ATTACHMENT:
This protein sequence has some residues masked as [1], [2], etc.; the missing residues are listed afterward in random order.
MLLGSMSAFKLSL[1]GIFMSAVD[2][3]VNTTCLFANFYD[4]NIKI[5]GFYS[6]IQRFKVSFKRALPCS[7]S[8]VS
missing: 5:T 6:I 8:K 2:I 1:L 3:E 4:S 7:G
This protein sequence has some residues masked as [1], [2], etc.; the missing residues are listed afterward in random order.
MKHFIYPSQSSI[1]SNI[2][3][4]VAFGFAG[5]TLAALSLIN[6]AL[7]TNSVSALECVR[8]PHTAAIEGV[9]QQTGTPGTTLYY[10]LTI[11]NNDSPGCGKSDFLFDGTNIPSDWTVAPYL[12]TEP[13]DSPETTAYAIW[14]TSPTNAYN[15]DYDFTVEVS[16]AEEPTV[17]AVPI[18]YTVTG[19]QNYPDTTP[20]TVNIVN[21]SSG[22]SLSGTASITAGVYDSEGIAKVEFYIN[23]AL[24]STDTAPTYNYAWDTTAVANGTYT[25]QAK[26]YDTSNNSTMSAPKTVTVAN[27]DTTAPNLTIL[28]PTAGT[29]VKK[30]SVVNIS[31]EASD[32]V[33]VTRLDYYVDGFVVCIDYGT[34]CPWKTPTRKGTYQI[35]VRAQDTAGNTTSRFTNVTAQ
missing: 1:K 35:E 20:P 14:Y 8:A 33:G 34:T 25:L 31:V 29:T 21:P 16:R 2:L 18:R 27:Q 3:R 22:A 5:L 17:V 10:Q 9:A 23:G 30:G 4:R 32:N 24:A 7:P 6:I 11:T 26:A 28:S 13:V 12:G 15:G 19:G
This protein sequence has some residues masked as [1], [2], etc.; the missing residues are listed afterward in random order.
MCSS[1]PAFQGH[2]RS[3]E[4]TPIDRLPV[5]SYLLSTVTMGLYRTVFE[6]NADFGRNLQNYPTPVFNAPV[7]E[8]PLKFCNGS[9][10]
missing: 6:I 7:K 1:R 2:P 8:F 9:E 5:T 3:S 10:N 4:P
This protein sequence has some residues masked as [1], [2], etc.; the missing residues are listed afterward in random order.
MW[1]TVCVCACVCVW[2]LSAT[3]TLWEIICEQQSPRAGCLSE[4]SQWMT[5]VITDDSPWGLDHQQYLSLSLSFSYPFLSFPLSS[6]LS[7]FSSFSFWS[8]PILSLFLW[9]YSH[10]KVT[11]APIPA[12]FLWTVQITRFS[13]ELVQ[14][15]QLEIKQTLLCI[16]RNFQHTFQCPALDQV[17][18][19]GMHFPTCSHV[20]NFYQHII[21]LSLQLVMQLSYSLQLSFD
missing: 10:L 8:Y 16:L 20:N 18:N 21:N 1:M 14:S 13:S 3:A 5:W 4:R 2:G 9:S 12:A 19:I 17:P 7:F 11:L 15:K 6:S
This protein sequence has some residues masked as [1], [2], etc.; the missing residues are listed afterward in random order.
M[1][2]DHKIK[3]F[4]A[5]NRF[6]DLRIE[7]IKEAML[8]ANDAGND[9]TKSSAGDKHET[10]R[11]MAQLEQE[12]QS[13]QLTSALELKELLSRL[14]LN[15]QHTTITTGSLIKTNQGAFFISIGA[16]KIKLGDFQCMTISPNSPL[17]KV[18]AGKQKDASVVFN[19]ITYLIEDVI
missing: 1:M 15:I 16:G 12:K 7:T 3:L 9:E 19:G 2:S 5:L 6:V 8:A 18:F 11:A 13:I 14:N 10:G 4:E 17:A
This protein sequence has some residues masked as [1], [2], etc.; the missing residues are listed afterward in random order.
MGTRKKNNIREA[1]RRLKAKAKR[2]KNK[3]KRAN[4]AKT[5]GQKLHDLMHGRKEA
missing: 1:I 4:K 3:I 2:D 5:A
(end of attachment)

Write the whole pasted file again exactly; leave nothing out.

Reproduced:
This protein sequence has some residues masked as [1], [2], etc.; the missing residues are listed afterward in random order.
MLLGSMSAFKLSL[1]GIFMSAVD[2][3]VNTTCLFANFYD[4]NIKI[5]GFYS[6]IQRFKVSFKRALPCS[7]S[8]VS
missing: 5:T 6:I 8:K 2:I 1:L 3:E 4:S 7:G
This protein sequence has some residues masked as [1], [2], etc.; the missing residues are listed afterward in random order.
MKHFIYPSQSSI[1]SNI[2][3][4]VAFGFAG[5]TLAALSLIN[6]AL[7]TNSVSALECVR[8]PHTAAIEGV[9]QQTGTPGTTLYY[10]LTI[11]NNDSPGCGKSDFLFDGTNIPSDWTVAPYL[12]TEP[13]DSPETTAYAIW[14]TSPTNAYN[15]DYDFTVEVS[16]AEEPTV[17]AVPI[18]YTVTG[19]QNYPDTTP[20]TVNIVN[21]SSG[22]SLSGTASITAGVYDSEGIAKVEFYIN[23]AL[24]STDTAPTYNYAWDTTAVANGTYT[25]QAK[26]YDTSNNSTMSAPKTVTVAN[27]DTTAPNLTIL[28]PTAGT[29]VKK[30]SVVNIS[31]EASD[32]V[33]VTRLDYYVDGFVVCIDYGT[34]CPWKTPTRKGTYQI[35]VRAQDTAGNTTSRFTNVTAQ
missing: 1:K 35:E 20:P 14:Y 8:A 33:G 34:T 25:L 31:V 29:T 21:P 16:R 2:L 18:R 27:Q 3:R 22:A 5:L 17:V 10:Q 9:A 23:G 30:G 4:R 32:N 24:A 7:P 6:I 11:T 26:A 28:S 13:V 12:G 15:G 19:G
This protein sequence has some residues masked as [1], [2], etc.; the missing residues are listed afterward in random order.
MCSS[1]PAFQGH[2]RS[3]E[4]TPIDRLPV[5]SYLLSTVTMGLYRTVFE[6]NADFGRNLQNYPTPVFNAPV[7]E[8]PLKFCNGS[9][10]
missing: 6:I 7:K 1:R 2:P 8:F 9:E 5:T 3:S 10:N 4:P
This protein sequence has some residues masked as [1], [2], etc.; the missing residues are listed afterward in random order.
MW[1]TVCVCACVCVW[2]LSAT[3]TLWEIICEQQSPRAGCLSE[4]SQWMT[5]VITDDSPWGLDHQQYLSLSLSFSYPFLSFPLSS[6]LS[7]FSSFSFWS[8]PILSLFLW[9]YSH[10]KVT[11]APIPA[12]FLWTVQITRFS[13]ELVQ[14][15]QLEIKQTLLCI[16]RNFQHTFQCPALDQV[17][18][19]GMHFPTCSHV[20]NFYQHII[21]LSLQLVMQLSYSLQLSFD
missing: 10:L 8:Y 16:L 20:N 18:N 21:N 1:M 14:S 13:S 3:A 5:W 4:R 2:G 9:S 12:A 19:I 17:P 7:F 11:L 15:K 6:S
This protein sequence has some residues masked as [1], [2], etc.; the missing residues are listed afterward in random order.
M[1][2]DHKIK[3]F[4]A[5]NRF[6]DLRIE[7]IKEAML[8]ANDAGND[9]TKSSAGDKHET[10]R[11]MAQLEQE[12]QS[13]QLTSALELKELLSRL[14]LN[15]QHTTITTGSLIKTNQGAFFISIGA[16]KIKLGDFQCMTISPNSPL[17]KV[18]AGKQKDASVVFN[19]ITYLIEDVI
missing: 1:M 15:I 16:G 12:K 7:T 3:L 9:E 19:G 2:S 5:L 6:V 8:A 18:F 11:A 13:I 14:N 10:G 4:E 17:A
This protein sequence has some residues masked as [1], [2], etc.; the missing residues are listed afterward in random order.
MGTRKKNNIREA[1]RRLKAKAKR[2]KNK[3]KRAN[4]AKT[5]GQKLHDLMHGRKEA
missing: 1:I 4:K 3:I 2:D 5:A